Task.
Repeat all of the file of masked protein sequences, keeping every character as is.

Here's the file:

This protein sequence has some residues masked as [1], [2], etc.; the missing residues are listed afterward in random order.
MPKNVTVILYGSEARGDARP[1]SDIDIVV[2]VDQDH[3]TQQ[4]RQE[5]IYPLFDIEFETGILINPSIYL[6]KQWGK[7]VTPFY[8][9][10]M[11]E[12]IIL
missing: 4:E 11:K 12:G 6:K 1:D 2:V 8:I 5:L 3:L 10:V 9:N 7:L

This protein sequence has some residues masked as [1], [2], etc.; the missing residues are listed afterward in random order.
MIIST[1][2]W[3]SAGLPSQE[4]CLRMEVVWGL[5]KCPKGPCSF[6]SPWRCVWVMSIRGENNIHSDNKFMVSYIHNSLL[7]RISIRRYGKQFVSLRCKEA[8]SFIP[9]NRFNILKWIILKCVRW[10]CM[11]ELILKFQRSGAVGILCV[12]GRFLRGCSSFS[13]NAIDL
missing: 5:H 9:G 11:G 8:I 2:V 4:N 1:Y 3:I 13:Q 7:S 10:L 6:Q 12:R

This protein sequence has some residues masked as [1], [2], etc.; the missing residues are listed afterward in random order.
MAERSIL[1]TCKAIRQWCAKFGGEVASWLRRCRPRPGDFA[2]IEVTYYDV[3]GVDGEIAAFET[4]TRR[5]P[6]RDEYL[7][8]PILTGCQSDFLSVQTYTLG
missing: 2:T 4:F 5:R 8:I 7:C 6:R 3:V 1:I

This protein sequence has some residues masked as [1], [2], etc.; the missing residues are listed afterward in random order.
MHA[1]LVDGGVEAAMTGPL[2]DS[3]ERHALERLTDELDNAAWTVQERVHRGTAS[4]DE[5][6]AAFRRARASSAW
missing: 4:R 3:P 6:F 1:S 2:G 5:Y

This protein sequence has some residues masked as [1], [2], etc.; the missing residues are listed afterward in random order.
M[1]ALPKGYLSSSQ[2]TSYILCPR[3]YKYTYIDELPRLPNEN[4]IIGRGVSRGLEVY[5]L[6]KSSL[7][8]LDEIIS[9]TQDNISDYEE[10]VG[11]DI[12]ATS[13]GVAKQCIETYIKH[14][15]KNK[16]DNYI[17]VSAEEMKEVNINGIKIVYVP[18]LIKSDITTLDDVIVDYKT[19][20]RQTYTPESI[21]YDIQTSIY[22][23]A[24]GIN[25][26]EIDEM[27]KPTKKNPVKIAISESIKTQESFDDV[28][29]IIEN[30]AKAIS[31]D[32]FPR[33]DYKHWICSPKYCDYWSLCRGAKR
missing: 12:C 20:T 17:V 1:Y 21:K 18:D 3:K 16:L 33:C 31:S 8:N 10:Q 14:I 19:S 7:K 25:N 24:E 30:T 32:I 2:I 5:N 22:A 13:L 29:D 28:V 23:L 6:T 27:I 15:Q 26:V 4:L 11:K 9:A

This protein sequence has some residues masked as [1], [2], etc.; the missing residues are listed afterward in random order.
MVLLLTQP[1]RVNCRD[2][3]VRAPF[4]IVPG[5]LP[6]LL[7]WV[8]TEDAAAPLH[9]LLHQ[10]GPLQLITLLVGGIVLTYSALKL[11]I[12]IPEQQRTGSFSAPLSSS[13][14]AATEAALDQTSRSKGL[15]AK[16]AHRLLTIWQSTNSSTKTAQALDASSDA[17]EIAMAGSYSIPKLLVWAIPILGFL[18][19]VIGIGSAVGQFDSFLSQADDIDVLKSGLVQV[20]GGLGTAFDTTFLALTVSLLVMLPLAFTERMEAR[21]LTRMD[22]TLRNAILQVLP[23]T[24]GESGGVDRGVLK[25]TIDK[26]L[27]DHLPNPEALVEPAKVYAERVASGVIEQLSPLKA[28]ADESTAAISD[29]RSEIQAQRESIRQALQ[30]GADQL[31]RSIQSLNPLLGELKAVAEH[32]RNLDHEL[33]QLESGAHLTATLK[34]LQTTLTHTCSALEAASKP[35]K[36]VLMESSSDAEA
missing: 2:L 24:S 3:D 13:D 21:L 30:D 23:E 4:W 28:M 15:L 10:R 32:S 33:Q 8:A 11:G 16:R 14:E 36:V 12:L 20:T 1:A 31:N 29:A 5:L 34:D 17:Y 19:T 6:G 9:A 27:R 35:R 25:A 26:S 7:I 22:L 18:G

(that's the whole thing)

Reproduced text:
This protein sequence has some residues masked as [1], [2], etc.; the missing residues are listed afterward in random order.
MPKNVTVILYGSEARGDARP[1]SDIDIVV[2]VDQDH[3]TQQ[4]RQE[5]IYPLFDIEFETGILINPSIYL[6]KQWGK[7]VTPFY[8][9][10]M[11]E[12]IIL
missing: 4:E 11:K 12:G 6:K 1:D 2:V 8:I 5:L 3:L 10:V 9:N 7:L

This protein sequence has some residues masked as [1], [2], etc.; the missing residues are listed afterward in random order.
MIIST[1][2]W[3]SAGLPSQE[4]CLRMEVVWGL[5]KCPKGPCSF[6]SPWRCVWVMSIRGENNIHSDNKFMVSYIHNSLL[7]RISIRRYGKQFVSLRCKEA[8]SFIP[9]NRFNILKWIILKCVRW[10]CM[11]ELILKFQRSGAVGILCV[12]GRFLRGCSSFS[13]NAIDL
missing: 5:H 9:G 11:G 8:I 2:V 4:N 1:Y 3:I 13:Q 7:S 10:L 6:Q 12:R

This protein sequence has some residues masked as [1], [2], etc.; the missing residues are listed afterward in random order.
MAERSIL[1]TCKAIRQWCAKFGGEVASWLRRCRPRPGDFA[2]IEVTYYDV[3]GVDGEIAAFET[4]TRR[5]P[6]RDEYL[7][8]PILTGCQSDFLSVQTYTLG
missing: 2:T 4:F 5:R 8:I 7:C 6:R 3:V 1:I

This protein sequence has some residues masked as [1], [2], etc.; the missing residues are listed afterward in random order.
MHA[1]LVDGGVEAAMTGPL[2]DS[3]ERHALERLTDELDNAAWTVQERVHRGTAS[4]DE[5][6]AAFRRARASSAW
missing: 4:R 3:P 6:F 1:S 2:G 5:Y

This protein sequence has some residues masked as [1], [2], etc.; the missing residues are listed afterward in random order.
M[1]ALPKGYLSSSQ[2]TSYILCPR[3]YKYTYIDELPRLPNEN[4]IIGRGVSRGLEVY[5]L[6]KSSL[7][8]LDEIIS[9]TQDNISDYEE[10]VG[11]DI[12]ATS[13]GVAKQCIETYIKH[14][15]KNK[16]DNYI[17]VSAEEMKEVNINGIKIVYVP[18]LIKSDITTLDDVIVDYKT[19][20]RQTYTPESI[21]YDIQTSIY[22][23]A[24]GIN[25][26]EIDEM[27]KPTKKNPVKIAISESIKTQESFDDV[28][29]IIEN[30]AKAIS[31]D[32]FPR[33]DYKHWICSPKYCDYWSLCRGAKR
missing: 12:C 20:T 17:V 1:Y 21:K 18:D 3:K 16:L 33:C 31:S 8:N 10:Q 14:I 19:S 7:K 25:N 24:E 30:T 32:I 2:I 5:N 22:A 13:L 29:D 28:V 23:L 6:T 27:I 15:Q 26:V 4:L 11:K 9:A

This protein sequence has some residues masked as [1], [2], etc.; the missing residues are listed afterward in random order.
MVLLLTQP[1]RVNCRD[2][3]VRAPF[4]IVPG[5]LP[6]LL[7]WV[8]TEDAAAPLH[9]LLHQ[10]GPLQLITLLVGGIVLTYSALKL[11]I[12]IPEQQRTGSFSAPLSSS[13][14]AATEAALDQTSRSKGL[15]AK[16]AHRLLTIWQSTNSSTKTAQALDASSDA[17]EIAMAGSYSIPKLLVWAIPILGFL[18][19]VIGIGSAVGQFDSFLSQADDIDVLKSGLVQV[20]GGLGTAFDTTFLALTVSLLVMLPLAFTERMEAR[21]LTRMD[22]TLRNAILQVLP[23]T[24]GESGGVDRGVLK[25]TIDK[26]L[27]DHLPNPEALVEPAKVYAERVASGVIEQLSPLKA[28]ADESTAAISD[29]RSEIQAQRESIRQALQ[30]GADQL[31]RSIQSLNPLLGELKAVAEH[32]RNLDHEL[33]QLESGAHLTATLK[34]LQTTLTHTCSALEAASKP[35]K[36]VLMESSSDAEA
missing: 2:L 24:S 3:D 13:D 21:L 30:D 23:E 4:W 28:M 15:L 10:R 32:S 33:Q 8:A 11:G 16:R 14:E 36:V 12:L 20:T 1:A 31:N 29:A 5:L 34:D 17:Y 19:T 6:G 9:A 27:R 35:R 25:A 26:S 7:I 22:L 18:G